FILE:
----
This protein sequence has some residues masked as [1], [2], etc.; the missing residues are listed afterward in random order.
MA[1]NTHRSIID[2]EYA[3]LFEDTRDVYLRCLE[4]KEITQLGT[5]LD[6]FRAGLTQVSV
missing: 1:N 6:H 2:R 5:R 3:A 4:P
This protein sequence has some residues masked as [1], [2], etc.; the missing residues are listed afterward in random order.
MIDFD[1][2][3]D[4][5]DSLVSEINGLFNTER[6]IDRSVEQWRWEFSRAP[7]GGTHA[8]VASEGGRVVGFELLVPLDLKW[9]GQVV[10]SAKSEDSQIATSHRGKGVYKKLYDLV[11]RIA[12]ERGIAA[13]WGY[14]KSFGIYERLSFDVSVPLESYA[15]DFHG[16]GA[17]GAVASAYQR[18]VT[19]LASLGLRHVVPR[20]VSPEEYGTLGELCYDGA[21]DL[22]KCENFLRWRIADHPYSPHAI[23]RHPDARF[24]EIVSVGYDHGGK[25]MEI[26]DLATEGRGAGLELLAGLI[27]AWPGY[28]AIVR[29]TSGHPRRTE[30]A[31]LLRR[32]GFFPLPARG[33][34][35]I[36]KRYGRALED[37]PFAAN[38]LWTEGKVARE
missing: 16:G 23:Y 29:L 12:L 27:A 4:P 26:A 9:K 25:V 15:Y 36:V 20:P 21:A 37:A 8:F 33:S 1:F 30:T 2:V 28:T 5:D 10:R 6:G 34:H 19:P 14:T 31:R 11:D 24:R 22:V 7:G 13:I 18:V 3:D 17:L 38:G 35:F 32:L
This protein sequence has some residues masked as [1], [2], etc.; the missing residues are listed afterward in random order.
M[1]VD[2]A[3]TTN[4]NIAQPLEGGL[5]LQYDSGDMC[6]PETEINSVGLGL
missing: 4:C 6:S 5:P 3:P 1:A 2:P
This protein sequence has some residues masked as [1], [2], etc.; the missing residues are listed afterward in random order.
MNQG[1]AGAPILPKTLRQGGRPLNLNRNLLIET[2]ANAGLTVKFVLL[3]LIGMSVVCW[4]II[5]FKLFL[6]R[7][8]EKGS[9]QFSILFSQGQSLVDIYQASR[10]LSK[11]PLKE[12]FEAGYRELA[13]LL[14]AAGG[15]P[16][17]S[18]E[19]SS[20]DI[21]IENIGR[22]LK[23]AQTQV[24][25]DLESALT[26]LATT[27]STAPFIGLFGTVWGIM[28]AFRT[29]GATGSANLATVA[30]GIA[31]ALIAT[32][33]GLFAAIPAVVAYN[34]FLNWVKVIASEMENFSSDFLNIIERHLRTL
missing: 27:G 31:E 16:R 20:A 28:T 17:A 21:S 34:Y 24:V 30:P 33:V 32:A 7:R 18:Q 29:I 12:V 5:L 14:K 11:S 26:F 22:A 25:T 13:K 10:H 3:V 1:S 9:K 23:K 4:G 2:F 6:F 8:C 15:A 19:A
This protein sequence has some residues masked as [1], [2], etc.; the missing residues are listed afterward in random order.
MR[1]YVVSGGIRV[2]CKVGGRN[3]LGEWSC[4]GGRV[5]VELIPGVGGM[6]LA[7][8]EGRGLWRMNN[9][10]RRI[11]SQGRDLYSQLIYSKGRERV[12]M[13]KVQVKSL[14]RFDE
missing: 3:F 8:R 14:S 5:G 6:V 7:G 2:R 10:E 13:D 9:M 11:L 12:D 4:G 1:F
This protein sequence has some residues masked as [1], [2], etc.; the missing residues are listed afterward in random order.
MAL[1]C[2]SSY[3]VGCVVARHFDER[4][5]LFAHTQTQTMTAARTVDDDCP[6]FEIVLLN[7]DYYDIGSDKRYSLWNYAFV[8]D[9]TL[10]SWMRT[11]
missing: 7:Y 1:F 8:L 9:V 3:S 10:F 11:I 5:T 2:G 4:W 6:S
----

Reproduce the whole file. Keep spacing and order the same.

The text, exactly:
This protein sequence has some residues masked as [1], [2], etc.; the missing residues are listed afterward in random order.
MA[1]NTHRSIID[2]EYA[3]LFEDTRDVYLRCLE[4]KEITQLGT[5]LD[6]FRAGLTQVSV
missing: 1:N 6:H 2:R 5:R 3:A 4:P
This protein sequence has some residues masked as [1], [2], etc.; the missing residues are listed afterward in random order.
MIDFD[1][2][3]D[4][5]DSLVSEINGLFNTER[6]IDRSVEQWRWEFSRAP[7]GGTHA[8]VASEGGRVVGFELLVPLDLKW[9]GQVV[10]SAKSEDSQIATSHRGKGVYKKLYDLV[11]RIA[12]ERGIAA[13]WGY[14]KSFGIYERLSFDVSVPLESYA[15]DFHG[16]GA[17]GAVASAYQR[18]VT[19]LASLGLRHVVPR[20]VSPEEYGTLGELCYDGA[21]DL[22]KCENFLRWRIADHPYSPHAI[23]RHPDARF[24]EIVSVGYDHGGK[25]MEI[26]DLATEGRGAGLELLAGLI[27]AWPGY[28]AIVR[29]TSGHPRRTE[30]A[31]LLRR[32]GFFPLPARG[33][34][35]I[36]KRYGRALED[37]PFAAN[38]LWTEGKVARE
missing: 16:G 23:Y 29:L 12:L 27:A 4:P 26:A 9:K 25:V 15:Y 36:V 20:P 21:A 37:A 8:F 33:S 1:F 30:T 2:V 28:T 5:D 10:R 6:G 34:H 19:P 14:T 31:R 11:D 24:R 22:V 7:G 13:I 18:V 3:D 17:L 38:G 35:F 32:L
This protein sequence has some residues masked as [1], [2], etc.; the missing residues are listed afterward in random order.
M[1]VD[2]A[3]TTN[4]NIAQPLEGGL[5]LQYDSGDMC[6]PETEINSVGLGL
missing: 4:C 6:S 5:P 3:P 1:A 2:P
This protein sequence has some residues masked as [1], [2], etc.; the missing residues are listed afterward in random order.
MNQG[1]AGAPILPKTLRQGGRPLNLNRNLLIET[2]ANAGLTVKFVLL[3]LIGMSVVCW[4]II[5]FKLFL[6]R[7][8]EKGS[9]QFSILFSQGQSLVDIYQASR[10]LSK[11]PLKE[12]FEAGYRELA[13]LL[14]AAGG[15]P[16][17]S[18]E[19]SS[20]DI[21]IENIGR[22]LK[23]AQTQV[24][25]DLESALT[26]LATT[27]STAPFIGLFGTVWGIM[28]AFRT[29]GATGSANLATVA[30]GIA[31]ALIAT[32][33]GLFAAIPAVVAYN[34]FLNWVKVIASEMENFSSDFLNIIERHLRTL
missing: 27:G 31:E 16:R 20:A 28:T 17:A 21:S 34:Y 24:V 30:P 33:V 32:A 7:R 18:Q 29:I 12:V 5:L 14:K 11:S 26:F 22:A 25:T 13:K 10:H 3:V 1:S 9:K 23:K 4:G 2:F 6:F 8:C 15:A 19:A
This protein sequence has some residues masked as [1], [2], etc.; the missing residues are listed afterward in random order.
MR[1]YVVSGGIRV[2]CKVGGRN[3]LGEWSC[4]GGRV[5]VELIPGVGGM[6]LA[7][8]EGRGLWRMNN[9][10]RRI[11]SQGRDLYSQLIYSKGRERV[12]M[13]KVQVKSL[14]RFDE
missing: 3:F 8:R 14:S 5:G 6:V 7:G 2:R 10:E 13:D 9:M 11:L 12:D 4:G 1:F
This protein sequence has some residues masked as [1], [2], etc.; the missing residues are listed afterward in random order.
MAL[1]C[2]SSY[3]VGCVVARHFDER[4][5]LFAHTQTQTMTAARTVDDDCP[6]FEIVLLN[7]DYYDIGSDKRYSLWNYAFV[8]D[9]TL[10]SWMRT[11]
missing: 7:Y 1:F 8:L 9:V 3:S 10:F 11:I 5:T 2:G 4:W 6:S